The 'Great Eastern' steam ship was designed by Isambard Kingdom Brunel and built by Scott Russell & Co.Ltd, London (screw engines by James Watt & Co.Ltd, Birmingham), five funnels, six masts, iron construction, paddle and screw propulsion and a speed of 12 knots. Work started on the ship, which at first was going to be called the Leviathan, in 1854. There were many problems in building the ship and in trying to launch it, and the ship, now renamed the Great Eastern, was not finally afloat until January 1858. She was cheered on her way by enormous crowds as she travelled down river towards the sea. The public impact of the launching of the 'Great Eastern' was enormous and the event was widely celebrated in the press. During sea trials on 9th September 1859 the Great Eastern's heaters exploded, killing six firemen and devestating the grand saloon. The explosion would have sunk a lesser ship, but the Great Eastern survived. Brunel's new construction methods, dividing the ship up into compartments with watertight bulkheads, limited the extent of the damage. However, the bad news hastened the death of Brunel, who passed away on 15th September. In 1864, the Great Eastern was sold for a fraction of its cost to a cable laying company. The time that the ship spent laying cables for the new telegraph system was its most successful. It was used to lay the first telegraph cable to America. The Great Eastern was finally broken up in 1888.
[Ref: 33627]   £360.00  
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The great Eastern named: The Leviathan.
The great Eastern named: The Leviathan.
Berlin, F. SALA & Co. Unter d Linden 57 [n.d., c.1860].
Tinted lithograph. Printed area: 260 x 375mm (10¼ x 14¾"). Faint vertical crease.
The 'Great Eastern' steam ship was designed by Isambard Kingdom Brunel and built by Scott Russell & Co.Ltd, London (screw engines by James Watt & Co.Ltd, Birmingham), five funnels, six masts, iron construction, paddle and screw propulsion and a speed of 12 knots. Work started on the ship, which at first was going to be called the Leviathan, in 1854. There were many problems in building the ship and in trying to launch it, and the ship, now renamed the Great Eastern, was not finally afloat until January 1858. She was cheered on her way by enormous crowds as she travelled down river towards the sea. The public impact of the launching of the 'Great Eastern' was enormous and the event was widely celebrated in the press. During sea trials on 9th September 1859 the Great Eastern's heaters exploded, killing six firemen and devestating the grand saloon. The explosion would have sunk a lesser ship, but the Great Eastern survived. Brunel's new construction methods, dividing the ship up into compartments with watertight bulkheads, limited the extent of the damage. However, the bad news hastened the death of Brunel, who passed away on 15th September. In 1864, the Great Eastern was sold for a fraction of its cost to a cable laying company. The time that the ship spent laying cables for the new telegraph system was its most successful. It was used to lay the first telegraph cable to America. The Great Eastern was finally broken up in 1888.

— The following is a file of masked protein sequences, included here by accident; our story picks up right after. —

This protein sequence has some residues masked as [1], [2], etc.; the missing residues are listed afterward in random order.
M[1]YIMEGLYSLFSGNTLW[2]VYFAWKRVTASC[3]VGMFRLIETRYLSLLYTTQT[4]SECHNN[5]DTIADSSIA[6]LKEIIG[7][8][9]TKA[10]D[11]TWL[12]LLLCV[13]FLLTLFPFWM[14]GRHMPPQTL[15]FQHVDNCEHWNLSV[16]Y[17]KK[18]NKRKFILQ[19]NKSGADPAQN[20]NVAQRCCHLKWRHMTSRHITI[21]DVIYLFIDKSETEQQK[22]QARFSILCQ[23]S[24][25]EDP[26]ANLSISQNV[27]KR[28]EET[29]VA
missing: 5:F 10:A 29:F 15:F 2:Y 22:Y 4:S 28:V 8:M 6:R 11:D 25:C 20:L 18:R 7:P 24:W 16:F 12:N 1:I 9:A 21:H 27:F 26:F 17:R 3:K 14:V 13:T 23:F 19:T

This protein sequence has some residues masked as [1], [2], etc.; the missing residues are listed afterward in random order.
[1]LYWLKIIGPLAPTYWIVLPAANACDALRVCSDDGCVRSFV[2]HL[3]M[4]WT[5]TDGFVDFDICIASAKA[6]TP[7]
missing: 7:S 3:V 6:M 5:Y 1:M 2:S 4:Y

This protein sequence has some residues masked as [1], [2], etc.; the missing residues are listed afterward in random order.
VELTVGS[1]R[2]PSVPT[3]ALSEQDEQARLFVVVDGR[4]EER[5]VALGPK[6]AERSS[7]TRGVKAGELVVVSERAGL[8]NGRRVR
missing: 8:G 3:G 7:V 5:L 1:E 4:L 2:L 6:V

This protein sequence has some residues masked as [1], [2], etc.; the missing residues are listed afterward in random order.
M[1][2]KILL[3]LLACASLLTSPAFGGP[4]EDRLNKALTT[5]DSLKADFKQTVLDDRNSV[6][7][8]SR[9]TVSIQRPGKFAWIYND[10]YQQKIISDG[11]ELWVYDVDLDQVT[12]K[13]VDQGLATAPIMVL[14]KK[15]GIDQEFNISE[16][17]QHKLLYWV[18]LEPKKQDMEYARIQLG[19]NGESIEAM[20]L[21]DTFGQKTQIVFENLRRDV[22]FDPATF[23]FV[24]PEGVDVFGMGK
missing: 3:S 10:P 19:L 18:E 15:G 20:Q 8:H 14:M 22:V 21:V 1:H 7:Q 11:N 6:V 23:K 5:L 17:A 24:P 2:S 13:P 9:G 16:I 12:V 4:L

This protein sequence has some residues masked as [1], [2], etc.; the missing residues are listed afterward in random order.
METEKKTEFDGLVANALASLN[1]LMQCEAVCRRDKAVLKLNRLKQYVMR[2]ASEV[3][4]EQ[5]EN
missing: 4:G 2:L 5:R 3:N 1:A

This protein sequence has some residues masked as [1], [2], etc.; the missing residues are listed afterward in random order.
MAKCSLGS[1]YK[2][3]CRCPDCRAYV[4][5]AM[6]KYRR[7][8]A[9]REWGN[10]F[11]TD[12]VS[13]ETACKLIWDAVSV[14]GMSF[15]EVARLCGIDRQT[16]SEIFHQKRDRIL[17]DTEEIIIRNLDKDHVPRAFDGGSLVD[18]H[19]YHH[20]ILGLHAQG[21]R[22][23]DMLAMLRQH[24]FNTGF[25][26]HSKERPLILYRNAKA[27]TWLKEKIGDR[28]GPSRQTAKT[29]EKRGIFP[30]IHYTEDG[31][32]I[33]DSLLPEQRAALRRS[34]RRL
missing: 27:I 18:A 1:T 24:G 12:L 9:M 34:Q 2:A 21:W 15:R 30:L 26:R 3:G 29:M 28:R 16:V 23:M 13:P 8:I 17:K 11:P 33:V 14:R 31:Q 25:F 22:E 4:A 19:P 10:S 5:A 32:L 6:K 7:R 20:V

[Ref: 33628]   £230.00  
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The Great Eastern Steam Ship.
The Great Eastern Steam Ship. Presented Gratis with "The Guide," March 5, 1859.
E. Landells sc.
"Nassau Steam Press," W.S. Johnson, CO, St. Martin's Lane, W.C.
Wood engraving, sheet approx 620 x 910mm (24½ x 35¾"). Folded.
Large image of the 'Great Eastern' steam ship, by far the largest ship of her time, with decorative border and cartouches showing it in construction and from different angles, published in advance of the ship's maiden voyage. The ship was designed by Isambard Kingdom Brunel and built by Scott Russell & Co.Ltd, London (screw engines by James Watt & Co.Ltd, Birmingham), to meet demand for a ship capable of journeying to India and the Far East under steam and without stopping for refueling. Work started on the ship, which at first was going to be called the Leviathan, in 1854. However, due to problems encountered in building the ship and in trying to launch it, the ship (by now renamed the Great Eastern) was not finally afloat until January 1858. She was cheered on her way by enormous crowds as she travelled down river towards the sea. The public impact of the launching of the Great Eastern was enormous and the event was widely celebrated in the press. During sea trials on 9th September 1859 the Great Eastern's heaters exploded, killing six firemen and devestating the grand saloon. The explosion would have sunk a lesser ship, but the Great Eastern survived. Brunel's new construction methods, dividing the ship up into compartments with watertight bulkheads, limited the extent of the damage. Brunel, already mortally sick by this time, passed away on 15th September. In 1864, the Great Eastern was sold for a fraction of its cost to a cable laying company. The time that the ship spent laying cables for the new telegraph system was its most successful. It was used to lay the first telegraph cable to America. The Great Eastern was finally broken up in 1888.
[Ref: 41081]   £220.00  
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De Groote Zaal in het Stoomschip, de Great-Eastern
De Groote Zaal in het Stoomschip, de Great-Eastern
C.C.A. Last Steend v. P. Blommers te 's Hage.